Article by Penny Booth
You might not like this. Opinion in The Times today (page 28, Friday 19 February, 2010) is certainly worth a read - and I'm not even on commission from The Times. Antonia Senior makes criticism of equality laws into, well, not an art-form per se, but certainly worth reading for entertainment value. Trouble is, for those who just want to be entertained, you are about to have a shock, 'cos she just could be right.
There is a parallel universe where pregnancy and motherhood meet up with discrimination law. Another 'love which dare not speak its name' or 'the elephant in the living room' approach to discrimination where the advantages accruing to 'family' cannot be investigated because they protect in a manner which, if criticised, literally throws the baby out with the bathwater. If we criticise the protection given to pregnancy, motherhood etc, and if employers do not take action against those who appear to be discriminating against women (sometimes men, I know) then we leave wide open the possibilities of treating certain groups who need protection less favourably. I am not suggesting I/we want to revisit a land where that kind of discrimination occurs.
However, could it be that by not permitting the questioning of equality laws in appropriate situations we leave open the possibility of hidden discrimination - so that women with families in particular will not get the chances their capabilities and qualifications should give them? Working motherhood is certainly not easy. I have not found it so - maybe those with driers attached to their washers, or with employed nannies or paid help round the house have found it so. I wonder if we have, actually, made it easier for mothers to work at all - or do we fear simply consigning them to less pay than their male counterparts because of what it looks like?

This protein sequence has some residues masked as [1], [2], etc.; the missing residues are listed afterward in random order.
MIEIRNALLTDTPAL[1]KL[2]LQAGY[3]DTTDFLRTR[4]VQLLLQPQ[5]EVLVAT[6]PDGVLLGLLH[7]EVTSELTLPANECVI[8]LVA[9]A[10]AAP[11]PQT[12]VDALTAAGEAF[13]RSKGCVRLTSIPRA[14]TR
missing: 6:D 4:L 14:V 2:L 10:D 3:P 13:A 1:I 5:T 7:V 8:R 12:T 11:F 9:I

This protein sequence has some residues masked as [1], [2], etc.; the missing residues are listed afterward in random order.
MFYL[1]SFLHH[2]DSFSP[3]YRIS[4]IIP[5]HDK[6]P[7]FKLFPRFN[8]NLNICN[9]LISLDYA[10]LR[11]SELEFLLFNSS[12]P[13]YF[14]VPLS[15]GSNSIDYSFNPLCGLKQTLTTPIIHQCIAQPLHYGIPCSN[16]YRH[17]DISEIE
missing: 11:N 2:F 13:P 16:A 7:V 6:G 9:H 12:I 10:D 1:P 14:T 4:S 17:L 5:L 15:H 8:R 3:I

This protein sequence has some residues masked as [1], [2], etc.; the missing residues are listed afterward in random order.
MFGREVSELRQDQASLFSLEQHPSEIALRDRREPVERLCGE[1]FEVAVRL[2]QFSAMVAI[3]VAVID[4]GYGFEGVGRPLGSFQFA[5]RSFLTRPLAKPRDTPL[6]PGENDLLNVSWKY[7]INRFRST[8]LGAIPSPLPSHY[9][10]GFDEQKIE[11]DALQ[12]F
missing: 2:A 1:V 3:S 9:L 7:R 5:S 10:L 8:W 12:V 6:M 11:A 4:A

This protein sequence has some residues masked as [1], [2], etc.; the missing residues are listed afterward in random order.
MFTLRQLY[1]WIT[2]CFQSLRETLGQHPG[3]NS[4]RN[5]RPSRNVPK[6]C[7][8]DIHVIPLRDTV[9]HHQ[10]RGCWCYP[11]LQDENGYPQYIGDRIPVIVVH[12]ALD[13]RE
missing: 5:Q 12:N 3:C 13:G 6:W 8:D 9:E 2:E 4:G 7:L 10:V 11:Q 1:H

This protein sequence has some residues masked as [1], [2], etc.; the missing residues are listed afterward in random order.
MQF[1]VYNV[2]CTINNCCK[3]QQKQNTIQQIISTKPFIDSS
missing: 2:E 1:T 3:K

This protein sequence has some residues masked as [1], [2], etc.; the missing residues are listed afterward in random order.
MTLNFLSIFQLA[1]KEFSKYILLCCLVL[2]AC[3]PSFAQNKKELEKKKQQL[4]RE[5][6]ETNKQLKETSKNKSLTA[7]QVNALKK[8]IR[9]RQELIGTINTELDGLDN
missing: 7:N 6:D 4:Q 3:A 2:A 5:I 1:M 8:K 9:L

I think that expectations have much to answer for - we expect so much from our employment (money, pleasure AND job-satisfaction?) and can reasonably complain that society expects so much from us as individuals and families. Just because you stay at home does not mean that every meal will be home-cooked, every cake home-made, every game a family-round- the- table Cluedo event. Such platitudinous rose-tinted nonsense is dangerous for real equality. However, by passing legislation that gives the appearance of equality we think we have resolved the problems of income and family - on paper it all looks so easy. In reality, there is a price to pay.
Penny Booth is an Honorary Research Fellow at Liverpool University Centre for the Study of the Child, the Family and the Law. Click here to follow Penny Booth on Twitter.
Article by Penny Booth